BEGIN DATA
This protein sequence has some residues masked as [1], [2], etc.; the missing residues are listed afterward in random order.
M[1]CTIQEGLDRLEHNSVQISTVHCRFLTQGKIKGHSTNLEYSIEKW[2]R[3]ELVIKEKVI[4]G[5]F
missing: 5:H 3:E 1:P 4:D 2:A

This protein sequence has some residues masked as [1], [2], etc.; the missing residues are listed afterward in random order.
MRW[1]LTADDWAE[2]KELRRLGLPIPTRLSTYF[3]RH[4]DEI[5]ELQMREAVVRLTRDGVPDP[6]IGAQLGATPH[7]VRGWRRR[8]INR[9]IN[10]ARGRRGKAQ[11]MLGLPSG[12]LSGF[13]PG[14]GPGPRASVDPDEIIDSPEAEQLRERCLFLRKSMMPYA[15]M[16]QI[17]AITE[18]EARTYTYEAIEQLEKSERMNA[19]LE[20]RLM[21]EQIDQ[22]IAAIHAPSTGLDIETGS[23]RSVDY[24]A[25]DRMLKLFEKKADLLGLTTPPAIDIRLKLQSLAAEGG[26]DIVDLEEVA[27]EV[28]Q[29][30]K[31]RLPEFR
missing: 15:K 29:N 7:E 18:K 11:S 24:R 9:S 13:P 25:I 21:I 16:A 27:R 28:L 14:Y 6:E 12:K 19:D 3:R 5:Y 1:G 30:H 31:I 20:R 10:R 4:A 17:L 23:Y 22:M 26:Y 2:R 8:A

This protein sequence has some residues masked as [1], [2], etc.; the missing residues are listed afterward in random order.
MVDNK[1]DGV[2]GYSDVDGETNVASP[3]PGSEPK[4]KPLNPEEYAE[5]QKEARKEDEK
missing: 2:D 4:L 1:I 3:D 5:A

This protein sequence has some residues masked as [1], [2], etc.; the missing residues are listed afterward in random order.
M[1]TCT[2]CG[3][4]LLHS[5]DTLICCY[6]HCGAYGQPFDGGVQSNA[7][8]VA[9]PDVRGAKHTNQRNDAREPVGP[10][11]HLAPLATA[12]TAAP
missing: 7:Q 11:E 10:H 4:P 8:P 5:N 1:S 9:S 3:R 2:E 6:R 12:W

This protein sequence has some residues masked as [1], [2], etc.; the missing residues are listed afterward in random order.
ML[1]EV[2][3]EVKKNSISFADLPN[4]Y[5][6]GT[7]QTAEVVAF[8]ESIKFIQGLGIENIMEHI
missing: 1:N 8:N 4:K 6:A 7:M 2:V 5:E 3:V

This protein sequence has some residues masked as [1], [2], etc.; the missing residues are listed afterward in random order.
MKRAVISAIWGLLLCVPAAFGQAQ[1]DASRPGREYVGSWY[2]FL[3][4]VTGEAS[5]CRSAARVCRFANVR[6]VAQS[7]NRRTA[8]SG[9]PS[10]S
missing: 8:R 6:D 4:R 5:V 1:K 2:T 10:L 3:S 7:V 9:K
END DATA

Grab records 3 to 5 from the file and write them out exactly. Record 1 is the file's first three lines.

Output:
This protein sequence has some residues masked as [1], [2], etc.; the missing residues are listed afterward in random order.
MVDNK[1]DGV[2]GYSDVDGETNVASP[3]PGSEPK[4]KPLNPEEYAE[5]QKEARKEDEK
missing: 2:D 4:L 1:I 3:D 5:A

This protein sequence has some residues masked as [1], [2], etc.; the missing residues are listed afterward in random order.
M[1]TCT[2]CG[3][4]LLHS[5]DTLICCY[6]HCGAYGQPFDGGVQSNA[7][8]VA[9]PDVRGAKHTNQRNDAREPVGP[10][11]HLAPLATA[12]TAAP
missing: 7:Q 11:E 10:H 4:P 8:P 5:N 1:S 9:S 3:R 2:E 6:R 12:W

This protein sequence has some residues masked as [1], [2], etc.; the missing residues are listed afterward in random order.
ML[1]EV[2][3]EVKKNSISFADLPN[4]Y[5][6]GT[7]QTAEVVAF[8]ESIKFIQGLGIENIMEHI
missing: 1:N 8:N 4:K 6:A 7:M 2:V 5:E 3:V